Comanche Indians

The Comanches were exceptional nomadic horsemen who dominated the Southern Plains. Buffalo provided food, clothing, and shelter. Because of their skills as traders, the Comanches controlled much of the commerce of the Southern Plains.

Democratic principles were strongly implanted. Each tribal division had both civil or peace chiefs and war chiefs. Tribal decisions were made by a council of chiefs presided over by the head civil chief. Comanche society permitted great individual freedom. This autonomy complicated relations with European cultures.

The armed and mounted Comanches became a threatening force in Texas. Spanish officials, lacking the resources to defeat them militarily, decided to pursue peace. They used trade and gifts to promote friendship and authorized military force only to punish acts of aggression.

When Texas won independence from Mexico in 1836, the Comanches controlled the Texas plains, conducting raids everywhere. President Sam Houston wanted to establish peace and friendship through trade.

President Mirabeau B. Lamar abandoned Houston’s peace policy in favor of war with the Comanche nation. When Texas officials attempted to arrest a Comanche peace delegation in 1840, thirty-five Comanches, including twelve chiefs, were killed. Comanches launched a retaliatory raid, devastating two towns and killing twenty-five Texans. The Comanches escaped northward, but they were caught and defeated by Texan forces. This tremendous loss of leadership and manpower led the Comanches to move out of Texas. Lamar's policy had succeeded in removing the Comanches from the borders of Texas, but at a terrible cost to both sides.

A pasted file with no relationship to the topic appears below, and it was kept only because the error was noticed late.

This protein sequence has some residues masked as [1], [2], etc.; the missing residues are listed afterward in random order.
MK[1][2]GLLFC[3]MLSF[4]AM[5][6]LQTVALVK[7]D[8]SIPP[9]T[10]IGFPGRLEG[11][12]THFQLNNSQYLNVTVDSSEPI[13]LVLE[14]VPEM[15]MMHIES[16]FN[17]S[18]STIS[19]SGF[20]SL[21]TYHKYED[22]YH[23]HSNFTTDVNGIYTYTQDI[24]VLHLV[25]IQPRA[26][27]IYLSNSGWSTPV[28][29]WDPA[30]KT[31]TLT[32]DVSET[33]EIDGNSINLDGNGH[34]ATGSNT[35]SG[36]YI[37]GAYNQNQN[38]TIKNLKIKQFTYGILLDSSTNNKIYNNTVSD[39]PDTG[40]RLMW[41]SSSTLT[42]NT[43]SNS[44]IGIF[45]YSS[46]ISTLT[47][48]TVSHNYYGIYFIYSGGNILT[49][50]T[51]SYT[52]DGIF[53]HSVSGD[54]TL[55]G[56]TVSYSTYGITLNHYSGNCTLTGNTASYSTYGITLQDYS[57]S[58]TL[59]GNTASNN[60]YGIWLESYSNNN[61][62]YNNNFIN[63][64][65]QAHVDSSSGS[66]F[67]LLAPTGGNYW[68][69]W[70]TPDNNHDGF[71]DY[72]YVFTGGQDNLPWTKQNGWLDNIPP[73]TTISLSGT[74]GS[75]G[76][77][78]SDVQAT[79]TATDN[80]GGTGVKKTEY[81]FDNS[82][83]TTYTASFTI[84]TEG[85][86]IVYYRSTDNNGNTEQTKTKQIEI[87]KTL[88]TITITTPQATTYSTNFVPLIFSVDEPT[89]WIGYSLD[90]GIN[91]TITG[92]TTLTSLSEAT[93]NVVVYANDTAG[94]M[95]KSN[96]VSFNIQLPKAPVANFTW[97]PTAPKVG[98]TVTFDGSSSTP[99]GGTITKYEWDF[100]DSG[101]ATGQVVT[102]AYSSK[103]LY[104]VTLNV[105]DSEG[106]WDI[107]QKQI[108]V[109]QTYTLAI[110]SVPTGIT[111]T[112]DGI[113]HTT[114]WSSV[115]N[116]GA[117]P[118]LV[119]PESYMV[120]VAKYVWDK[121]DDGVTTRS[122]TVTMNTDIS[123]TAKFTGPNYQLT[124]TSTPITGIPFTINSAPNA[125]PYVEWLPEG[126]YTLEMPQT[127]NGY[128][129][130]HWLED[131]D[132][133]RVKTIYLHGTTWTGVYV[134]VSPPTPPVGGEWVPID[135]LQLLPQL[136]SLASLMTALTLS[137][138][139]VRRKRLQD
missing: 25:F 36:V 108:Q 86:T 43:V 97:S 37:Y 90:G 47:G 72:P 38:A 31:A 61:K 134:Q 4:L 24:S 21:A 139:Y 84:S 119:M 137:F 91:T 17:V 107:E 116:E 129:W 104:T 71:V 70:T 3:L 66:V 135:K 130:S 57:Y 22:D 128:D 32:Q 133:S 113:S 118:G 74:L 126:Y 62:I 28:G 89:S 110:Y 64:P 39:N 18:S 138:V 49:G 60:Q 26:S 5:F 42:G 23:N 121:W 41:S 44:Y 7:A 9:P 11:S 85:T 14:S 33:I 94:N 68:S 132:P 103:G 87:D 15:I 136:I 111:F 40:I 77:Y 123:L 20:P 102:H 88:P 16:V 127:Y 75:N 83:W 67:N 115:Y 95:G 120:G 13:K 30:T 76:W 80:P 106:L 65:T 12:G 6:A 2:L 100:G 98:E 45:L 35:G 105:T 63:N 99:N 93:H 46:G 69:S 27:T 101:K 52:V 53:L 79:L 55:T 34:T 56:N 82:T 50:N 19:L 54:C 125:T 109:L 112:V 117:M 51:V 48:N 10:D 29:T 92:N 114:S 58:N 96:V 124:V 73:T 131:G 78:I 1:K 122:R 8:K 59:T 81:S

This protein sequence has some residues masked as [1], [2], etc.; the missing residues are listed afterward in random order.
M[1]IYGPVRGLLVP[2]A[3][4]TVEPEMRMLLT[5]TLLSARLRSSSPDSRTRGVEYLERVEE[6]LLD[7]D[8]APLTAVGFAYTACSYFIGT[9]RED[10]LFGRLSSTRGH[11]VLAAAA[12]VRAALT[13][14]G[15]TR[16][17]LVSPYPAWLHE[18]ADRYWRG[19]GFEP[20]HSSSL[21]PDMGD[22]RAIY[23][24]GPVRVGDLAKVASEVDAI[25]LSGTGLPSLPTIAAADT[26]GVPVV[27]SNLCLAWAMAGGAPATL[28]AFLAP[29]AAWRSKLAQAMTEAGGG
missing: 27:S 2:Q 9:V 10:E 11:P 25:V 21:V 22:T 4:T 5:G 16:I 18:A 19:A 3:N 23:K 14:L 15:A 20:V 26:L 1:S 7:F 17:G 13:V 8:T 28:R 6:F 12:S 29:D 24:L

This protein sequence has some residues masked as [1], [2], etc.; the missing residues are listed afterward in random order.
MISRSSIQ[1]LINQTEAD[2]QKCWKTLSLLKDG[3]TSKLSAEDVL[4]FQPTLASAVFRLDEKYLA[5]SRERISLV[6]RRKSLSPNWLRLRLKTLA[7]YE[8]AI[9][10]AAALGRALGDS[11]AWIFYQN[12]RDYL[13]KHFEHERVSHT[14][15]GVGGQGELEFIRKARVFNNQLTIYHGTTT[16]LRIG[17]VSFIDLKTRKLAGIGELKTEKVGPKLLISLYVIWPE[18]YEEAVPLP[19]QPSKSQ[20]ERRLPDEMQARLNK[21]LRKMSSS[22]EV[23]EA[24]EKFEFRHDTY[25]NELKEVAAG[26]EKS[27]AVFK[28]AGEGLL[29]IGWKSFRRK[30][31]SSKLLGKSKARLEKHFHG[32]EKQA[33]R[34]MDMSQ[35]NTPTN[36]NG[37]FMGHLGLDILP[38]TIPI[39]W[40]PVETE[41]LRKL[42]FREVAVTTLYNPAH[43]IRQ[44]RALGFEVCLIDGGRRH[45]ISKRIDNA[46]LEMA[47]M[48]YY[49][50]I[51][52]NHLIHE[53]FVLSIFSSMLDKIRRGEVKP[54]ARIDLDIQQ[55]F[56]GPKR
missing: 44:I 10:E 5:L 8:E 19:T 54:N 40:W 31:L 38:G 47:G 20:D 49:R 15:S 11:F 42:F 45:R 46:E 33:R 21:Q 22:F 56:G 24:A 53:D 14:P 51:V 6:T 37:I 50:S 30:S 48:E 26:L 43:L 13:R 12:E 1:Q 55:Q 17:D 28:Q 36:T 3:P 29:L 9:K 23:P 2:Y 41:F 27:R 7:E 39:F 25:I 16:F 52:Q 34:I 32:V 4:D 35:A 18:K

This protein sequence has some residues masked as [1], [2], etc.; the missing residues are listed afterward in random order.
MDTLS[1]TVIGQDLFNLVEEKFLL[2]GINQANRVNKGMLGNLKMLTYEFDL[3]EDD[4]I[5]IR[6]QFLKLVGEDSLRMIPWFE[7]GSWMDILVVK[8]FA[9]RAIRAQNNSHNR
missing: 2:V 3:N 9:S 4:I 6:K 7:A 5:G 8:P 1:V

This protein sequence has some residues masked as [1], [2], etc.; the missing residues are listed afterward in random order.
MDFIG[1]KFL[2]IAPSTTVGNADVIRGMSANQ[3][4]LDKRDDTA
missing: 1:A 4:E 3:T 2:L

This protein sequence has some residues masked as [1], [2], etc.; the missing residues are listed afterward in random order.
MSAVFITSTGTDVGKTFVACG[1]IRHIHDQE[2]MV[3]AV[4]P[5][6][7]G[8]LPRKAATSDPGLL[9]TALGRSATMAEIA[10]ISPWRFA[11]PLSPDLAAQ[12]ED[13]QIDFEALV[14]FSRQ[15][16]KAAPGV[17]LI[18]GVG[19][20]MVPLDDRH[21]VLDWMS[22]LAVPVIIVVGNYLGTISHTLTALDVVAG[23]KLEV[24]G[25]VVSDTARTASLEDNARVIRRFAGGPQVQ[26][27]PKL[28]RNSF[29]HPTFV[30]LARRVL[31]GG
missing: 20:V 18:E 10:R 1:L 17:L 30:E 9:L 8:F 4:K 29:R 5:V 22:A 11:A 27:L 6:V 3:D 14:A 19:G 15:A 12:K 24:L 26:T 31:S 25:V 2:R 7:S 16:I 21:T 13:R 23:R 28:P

Texas was annexed to the Union in 1845, and the U.S. government took over the administration of Texas Indian affairs. Federal agents and Comanche leaders attempted to preserve peace despite frequent outbreaks of hostilities. White settlement continued to encroach on Comanche hunting grounds. In 1849 the army established a line of forts to protect the frontier, but settlers rapidly moved beyond the established barrier. To protect both settlers and Indians, two reservations were established in Texas in 1854.

In 1859, the reservation Comanches were moved to Indian Territory, where they were given a tract of land. Tribes not on reservations increased their raids during the Civil War.

When the war ended, the federal government renewed frontier defenses and its treaty-making with the Plains tribes. In order to open the region to white settlers, they wanted to relocate the nomadic tribesmen to reservations. An 1867 treaty established a reservation for the Indians. The treaty did not greatly improve conditions in Texas, however, because the Comanches would not stay on the lands allotted them. They continued destructive raids.

By 1875 the Comanche population was reduced to 1,597. Reservation life forced a complete restructuring of Comanche society. The federal government attempted to transform the hunters and warriors into farmers and stockmen. Their cultural values and beliefs were under constant attack as they were encouraged to take up the white man's ways. Unable to support themselves and receiving little support from the government, Comanches suffered terribly.

Source: Comanche Indians
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